A preoccupation with the sea and the Virgin Islands history submerged in it prevails in Norman’s work: the poems that I have been able to retrieve are ballads that are devoted to ships lost at sea, the evolution of the inhabitants of the islands from enslavement to autonomy, or exploring the mythic power and terror of the sea. Overall, inasmuch as seven poems can define a poet’s concerns and focuses, Norman is fixated on documenting moments of historical significance to these islands through his poetry. The sea appears universally in these poems, ranging in form from a metaphorical paradise for the marooned slaves in ‘Amina Negroes’ to an unyielding and tempestuous supernatural force in the sinking of vessels the HMS Valerian and the Fancy Me. However, the primacy of the sea in its roles in Norman’s work is its place in the storming and unrelenting tempest. Of the seven poems that can be read, four present the sea as such. No chronology exists for these poems, so it is difficult to surmise when they were written or if there are enough unseen poems to deviate from this particular presentation of the sea.
Norman’s poems are also submerged in biblical, literary, and mythical allusions when depicting the sea in this way – no doubt informed by his faith and voracious appetite for books. This seems to paint a deified intent into the tempests he describes. For example, he begins ‘Horseshoe’s Reefs’ by describing the impenetrable darkness that plagues sailors seeking to navigate Horseshoe Reef off the coast of Anegada:
Egyptian darkness reigns supreme
from Horseshoe Reef to Sopher’s stream.
The phrase ‘Egyptian darkness’ is rooted referentially to the book of Exodus as one of the plagues that Yahweh besets upon Egypt in order to coerce the release of the Israelites in slavery:
Yahweh then said to Moses, ‘Stretch out your hand towards heaven, and let darkness, darkness so thick that it can be felt, cover Egypt’. So Moses stretched out his hand towards heaven, and for three days there was thick darkness over the whole of Egypt’ (Exodus 10: 21-22).
This reference and its connection to emancipation obviously resonated with the poet. More ominous than the darkness for the sailor is the reef the sea conceals. The sea that Norman examines is consistently presented as a powerful force full of deadly phenomena. Reefs are hidden in waves and hurricanes materialise unexpectedly. The opening line of Norman’s ‘Loss of the HMS Valerian’ owes much to the Shakespeare’s The Tempest, where the sprite Ariel reports to Shakespeare’s good wizard Prospero how well the plan to incapacitate the King and his court has gone. Norman spins the line in question, ‘the still-vexed Bermudas’, into ‘Still vexed were the Bermudas / Still were they tempest tost / When the good ship Valerian / And most her crew were lost’. This overriding focus continues throughout this particular poem, at times comparing the wrecked Royal Mail ship to the Titans of Greek mythology while contextualising the loss of its British crew and their afterlife in terms of the Norse legend of Valhalla while comparing their entombment in the sunken ship with Viking burials. Norman’s poems are occupied by an awareness of the histories they record. Such a juxtaposition of various major events in the history of these islands against these myths so steeped in the supernatural infuses the local, smaller histories with an epic grandeur. Throughout the work that we have, Norman seems driven to use these mythical allusions to elevate the historical experiences of Virgin Islanders alongside Shakespeare and the finest Victorian ballad writers.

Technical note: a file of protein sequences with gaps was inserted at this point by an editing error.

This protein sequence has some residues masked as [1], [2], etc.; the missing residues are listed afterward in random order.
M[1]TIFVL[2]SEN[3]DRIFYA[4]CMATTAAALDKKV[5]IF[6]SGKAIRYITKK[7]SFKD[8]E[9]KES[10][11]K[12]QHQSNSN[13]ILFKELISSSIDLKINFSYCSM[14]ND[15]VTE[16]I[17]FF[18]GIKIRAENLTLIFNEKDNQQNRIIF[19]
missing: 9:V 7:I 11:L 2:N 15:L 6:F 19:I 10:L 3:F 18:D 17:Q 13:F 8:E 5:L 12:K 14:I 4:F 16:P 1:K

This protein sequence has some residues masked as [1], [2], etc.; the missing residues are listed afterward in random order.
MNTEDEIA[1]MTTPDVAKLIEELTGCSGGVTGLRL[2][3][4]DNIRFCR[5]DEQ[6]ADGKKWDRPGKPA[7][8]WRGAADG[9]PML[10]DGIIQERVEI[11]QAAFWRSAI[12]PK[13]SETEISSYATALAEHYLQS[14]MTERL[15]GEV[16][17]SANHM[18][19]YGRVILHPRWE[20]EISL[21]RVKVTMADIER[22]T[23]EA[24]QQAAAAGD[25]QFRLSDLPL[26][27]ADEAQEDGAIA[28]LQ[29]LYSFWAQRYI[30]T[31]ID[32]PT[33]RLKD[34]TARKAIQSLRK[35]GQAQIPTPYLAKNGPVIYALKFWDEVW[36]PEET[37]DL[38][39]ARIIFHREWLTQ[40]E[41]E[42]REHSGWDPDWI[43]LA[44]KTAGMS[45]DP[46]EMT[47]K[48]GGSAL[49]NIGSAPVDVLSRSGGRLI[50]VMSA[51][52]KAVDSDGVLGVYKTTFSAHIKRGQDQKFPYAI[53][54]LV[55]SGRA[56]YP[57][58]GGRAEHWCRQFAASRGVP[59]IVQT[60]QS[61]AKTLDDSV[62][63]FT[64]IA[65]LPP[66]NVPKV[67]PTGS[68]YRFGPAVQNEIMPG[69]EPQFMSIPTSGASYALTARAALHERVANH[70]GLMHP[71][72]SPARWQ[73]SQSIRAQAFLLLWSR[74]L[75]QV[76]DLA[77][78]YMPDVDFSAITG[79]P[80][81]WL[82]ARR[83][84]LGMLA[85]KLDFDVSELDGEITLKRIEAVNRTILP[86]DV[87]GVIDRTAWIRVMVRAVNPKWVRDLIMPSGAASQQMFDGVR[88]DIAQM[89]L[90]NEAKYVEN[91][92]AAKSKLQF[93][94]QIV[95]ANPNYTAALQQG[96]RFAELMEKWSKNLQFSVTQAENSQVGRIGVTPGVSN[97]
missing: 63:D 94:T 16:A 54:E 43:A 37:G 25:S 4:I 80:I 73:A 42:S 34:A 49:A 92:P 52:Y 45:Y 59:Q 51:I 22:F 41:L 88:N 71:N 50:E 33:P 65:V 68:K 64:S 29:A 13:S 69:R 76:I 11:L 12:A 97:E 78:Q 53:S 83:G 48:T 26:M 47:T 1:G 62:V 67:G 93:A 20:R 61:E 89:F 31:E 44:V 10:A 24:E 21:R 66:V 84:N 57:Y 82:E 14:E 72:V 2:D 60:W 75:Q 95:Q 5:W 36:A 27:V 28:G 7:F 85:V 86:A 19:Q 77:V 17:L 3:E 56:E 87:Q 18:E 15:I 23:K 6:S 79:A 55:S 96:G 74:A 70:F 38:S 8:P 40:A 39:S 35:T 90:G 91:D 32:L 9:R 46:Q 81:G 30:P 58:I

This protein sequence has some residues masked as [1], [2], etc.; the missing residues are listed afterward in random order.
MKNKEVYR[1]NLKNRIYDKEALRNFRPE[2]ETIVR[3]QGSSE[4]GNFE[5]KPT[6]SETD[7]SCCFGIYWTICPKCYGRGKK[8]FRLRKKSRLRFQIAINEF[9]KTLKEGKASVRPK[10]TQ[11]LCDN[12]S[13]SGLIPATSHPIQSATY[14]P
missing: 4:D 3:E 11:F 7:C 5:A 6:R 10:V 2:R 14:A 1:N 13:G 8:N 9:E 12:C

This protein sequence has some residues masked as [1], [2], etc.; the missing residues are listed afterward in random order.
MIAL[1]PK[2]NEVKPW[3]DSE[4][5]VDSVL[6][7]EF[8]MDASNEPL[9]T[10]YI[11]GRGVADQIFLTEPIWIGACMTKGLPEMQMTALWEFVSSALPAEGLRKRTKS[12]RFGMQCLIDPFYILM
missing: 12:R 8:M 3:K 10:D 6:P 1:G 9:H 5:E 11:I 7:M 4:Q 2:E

Besides the consistently mythically and supernaturally violent sea, ‘Horseshoe’s Reefs’ and ‘Loss of the HMS Valerian’ thematically position the sea as a burial ground, another consistent element of Norman’s poetry and its presentation of the sea. This framing of the ocean symbolically presents the sea, similarly to Walcott, as a crypt of history but also more practically of bodies and ships. In ‘Horseshoe’s Reefs’, Norman writes that:
[a] hundred stately ships have found
their everlasting burial ground
upon the awful reefs and rocks
and from moles and graving docks.
The poem primarily bemoans the lack of a beacon to warn ships that come upon the reef despite being written hundreds of years after the first wreck. Norman, being a sailor himself, imbues a sense of a fraternity of the sea in his elegiac poetry. His lines grieving over the lives of the sailors lost with the HMS Valerian in 1926 off the coast of Bermuda were inspired by the fact that the same crew two years prior were in the British Virgin Islands providing relief following the devastation wrought here by a hurricane. A semblance of an account of their assistance can be found in the notes by Agnes Hancock, the wife of the sitting Monarch’s Representative in the islands at the time of the hurricane, Captain Otho Hancock, OBE:
On September 9th HMS Valerian arrived with the Acting Governor, Archbishop and other good friends. All the ship’s crew worked for two days, but even 60 of them couldn’t move a house which still completely blocks the road which had been floated off its foundations.
They brought us food and seven huge cases of clothing. These we have in the church and three of us are sorting and doing up parcels all day. Long lists are coming in from all parts of the island (Tortola) and outlying islands asking for clothes…some lists have things like the following example – “Have lost roof, trunk and three children”.
Given the severity of the storm, and the speed of the aid provided by the Valerian’s men it is unsurprising that Norman felt so moved to write in their honour.
In keeping with this sentiment, across several poems Norman constructs a fraternity of sea voyagers be they black or white, slave or slaver.